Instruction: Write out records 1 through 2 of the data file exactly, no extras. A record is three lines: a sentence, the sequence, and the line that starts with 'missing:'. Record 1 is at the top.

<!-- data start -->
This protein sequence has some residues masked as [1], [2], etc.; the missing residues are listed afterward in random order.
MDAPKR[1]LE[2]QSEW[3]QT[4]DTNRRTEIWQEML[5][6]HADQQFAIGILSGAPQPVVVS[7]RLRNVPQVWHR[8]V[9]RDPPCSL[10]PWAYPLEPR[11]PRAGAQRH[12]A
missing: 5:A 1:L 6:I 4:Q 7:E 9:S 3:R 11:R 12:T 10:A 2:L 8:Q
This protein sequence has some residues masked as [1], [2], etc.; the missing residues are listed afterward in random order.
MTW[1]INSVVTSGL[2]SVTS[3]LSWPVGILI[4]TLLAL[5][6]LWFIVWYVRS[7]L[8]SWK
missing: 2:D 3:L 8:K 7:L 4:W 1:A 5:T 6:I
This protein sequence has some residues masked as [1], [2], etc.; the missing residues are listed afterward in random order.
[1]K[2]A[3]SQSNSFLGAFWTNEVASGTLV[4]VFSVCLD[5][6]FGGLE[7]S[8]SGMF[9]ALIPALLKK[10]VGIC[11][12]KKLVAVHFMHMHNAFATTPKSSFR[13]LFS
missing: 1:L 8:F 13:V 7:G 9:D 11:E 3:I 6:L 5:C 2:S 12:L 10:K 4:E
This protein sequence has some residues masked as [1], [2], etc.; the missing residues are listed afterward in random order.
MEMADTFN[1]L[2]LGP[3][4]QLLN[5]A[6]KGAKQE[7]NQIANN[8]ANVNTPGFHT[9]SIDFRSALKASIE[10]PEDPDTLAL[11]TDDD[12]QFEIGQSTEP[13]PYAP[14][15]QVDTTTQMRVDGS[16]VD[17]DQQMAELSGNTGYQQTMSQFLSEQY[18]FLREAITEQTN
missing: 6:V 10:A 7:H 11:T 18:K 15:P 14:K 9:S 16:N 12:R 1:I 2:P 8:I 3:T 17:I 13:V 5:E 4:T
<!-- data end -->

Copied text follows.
This protein sequence has some residues masked as [1], [2], etc.; the missing residues are listed afterward in random order.
MDAPKR[1]LE[2]QSEW[3]QT[4]DTNRRTEIWQEML[5][6]HADQQFAIGILSGAPQPVVVS[7]RLRNVPQVWHR[8]V[9]RDPPCSL[10]PWAYPLEPR[11]PRAGAQRH[12]A
missing: 5:A 1:L 6:I 4:Q 7:E 9:S 3:R 11:R 12:T 10:A 2:L 8:Q
This protein sequence has some residues masked as [1], [2], etc.; the missing residues are listed afterward in random order.
MTW[1]INSVVTSGL[2]SVTS[3]LSWPVGILI[4]TLLAL[5][6]LWFIVWYVRS[7]L[8]SWK
missing: 2:D 3:L 8:K 7:L 4:W 1:A 5:T 6:I